The Island has lost one of its most devoted and staunch supporters of farming, Colin Springford.
Springford, who with wife Diane turned a hobby into a 225-acre ethical farm business, Springford Farm, died on Jan. 17 at the age of 75.
“Always a farmer at heart, he passed away this afternoon exactly where he wanted to be, at home on the farm with his dog by his side,” read a statement released by Springford Farm on its Facebook page, which was filled with hundreds of messages of condolence.
“He will be deeply missed, always loved and never forgotten.”
Springford was born in 1945 in Sidney, where his parents operated a small hand-milk dairy farm and where he developed his passion for farming and gardening. At age eight, he talked his father into plowing up some land so he could have his own vegetable garden. He nurtured his love of flowers when he worked at Butchart Gardens for six summers as a student.
From 1948 to 1961, the family ran The Maples, a small country grocery store in Brentwood where Springford also learned about customer service. After completing school, he worked in a bank and then in construction before starting farming with his wife as a hobby on their 10-acre property on Blower Road in Parksville in 1979.
The hobby got “out of hand” and eventually it grew into the beautiful, thriving family farm now operating on Northwest Bay Road in Nanoose Bay. It is well-known as a mixed farm operation with dairy and beef cattle, broiler chickens, turkeys and free-range egg production.
Springford built a reputation as a big supporter of food production and agriculture in the region. He was involved with the Coombs Farmers Institute as its past president and was also a member of the Arrowsmith Agricultural Association.
Janet Thony took over Springford’s position as president eight years ago and described him as a very determined and driven person you could always count on.
“One of the hardest-working people,” said Thony. “Always ready to help out. Very dependable when it came to some of the events that we hold every year. You could always count on Colin to be at the planning meetings and actual work days. You don’t have to worry about it if the job gets done right.”
Thony said Springford also supported people entering agriculture and was a strong advocate of local food production.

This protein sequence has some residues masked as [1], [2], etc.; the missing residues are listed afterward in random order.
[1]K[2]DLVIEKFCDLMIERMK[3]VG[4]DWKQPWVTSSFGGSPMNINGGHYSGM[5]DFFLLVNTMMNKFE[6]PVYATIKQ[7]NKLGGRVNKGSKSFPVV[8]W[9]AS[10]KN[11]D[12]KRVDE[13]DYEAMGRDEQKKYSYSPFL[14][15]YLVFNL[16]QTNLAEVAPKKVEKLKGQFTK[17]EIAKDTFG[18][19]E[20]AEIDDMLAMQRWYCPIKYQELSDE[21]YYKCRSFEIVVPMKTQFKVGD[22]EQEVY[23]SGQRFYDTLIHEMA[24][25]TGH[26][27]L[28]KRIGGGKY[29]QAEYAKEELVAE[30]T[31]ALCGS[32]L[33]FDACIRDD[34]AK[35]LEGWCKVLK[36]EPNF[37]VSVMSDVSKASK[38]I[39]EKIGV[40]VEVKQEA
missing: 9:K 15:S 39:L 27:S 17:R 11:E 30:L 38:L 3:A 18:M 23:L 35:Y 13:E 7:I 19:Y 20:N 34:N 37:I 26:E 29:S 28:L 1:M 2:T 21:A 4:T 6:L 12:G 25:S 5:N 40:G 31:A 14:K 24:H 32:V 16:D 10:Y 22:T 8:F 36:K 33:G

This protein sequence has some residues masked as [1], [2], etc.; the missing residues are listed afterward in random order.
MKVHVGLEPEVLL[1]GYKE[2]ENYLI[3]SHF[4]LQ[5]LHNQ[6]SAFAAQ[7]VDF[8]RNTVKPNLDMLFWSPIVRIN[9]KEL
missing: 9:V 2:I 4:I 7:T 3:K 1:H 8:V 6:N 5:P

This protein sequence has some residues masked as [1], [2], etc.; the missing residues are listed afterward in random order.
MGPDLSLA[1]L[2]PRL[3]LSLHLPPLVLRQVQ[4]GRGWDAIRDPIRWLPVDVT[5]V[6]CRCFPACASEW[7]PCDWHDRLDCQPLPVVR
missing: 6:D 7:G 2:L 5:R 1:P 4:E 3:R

“The Springford family is probably one of the well-known examples here in our region of well-done local agriculture,” said Thony.
Leon Cake credited Springford for helping him build his business, Four Star Waterworks. He rented a property from Springford, who Cake said went out of his way to open the land for them to start their business. They were friends for more than 35 years.
“I have known him since I was 20. I am 65 years old now. He was my landlord,” said Cake. “He always treated me like a son in some ways. We had that relationship. He was a strong businessman, he was fair and precise. He was one of those people when you meet him, you know right away he is a gentleman. When he put out his hand and shook it, that was the deal.”
Louise Tyler, who owns the Parksville Bottle Depot, said Springford played a key role 25 years ago in helping her develop her current business.
“I was just a single mother with four children,” said Tyler. “I started my bottle depot in a small trailer. He liked my idea and he helped me out. He built this building and leased it to me. He was a wonderful friend, gentleman with a kind heart. I will surely miss him.”
Kim Burden, executive director of the Parksville and District and Qualicum Beach Chambers of Commerce, knew Springford not only through the chamber but also other business and community endeavours.
“He is another great community person who has now left us,” said Burden. “He was real. You know exactly where you stood with Colin all the time. If he had a problem he’d come and talk to you about it. No politics. He was straight up. What you see is what you get. And I really love that.”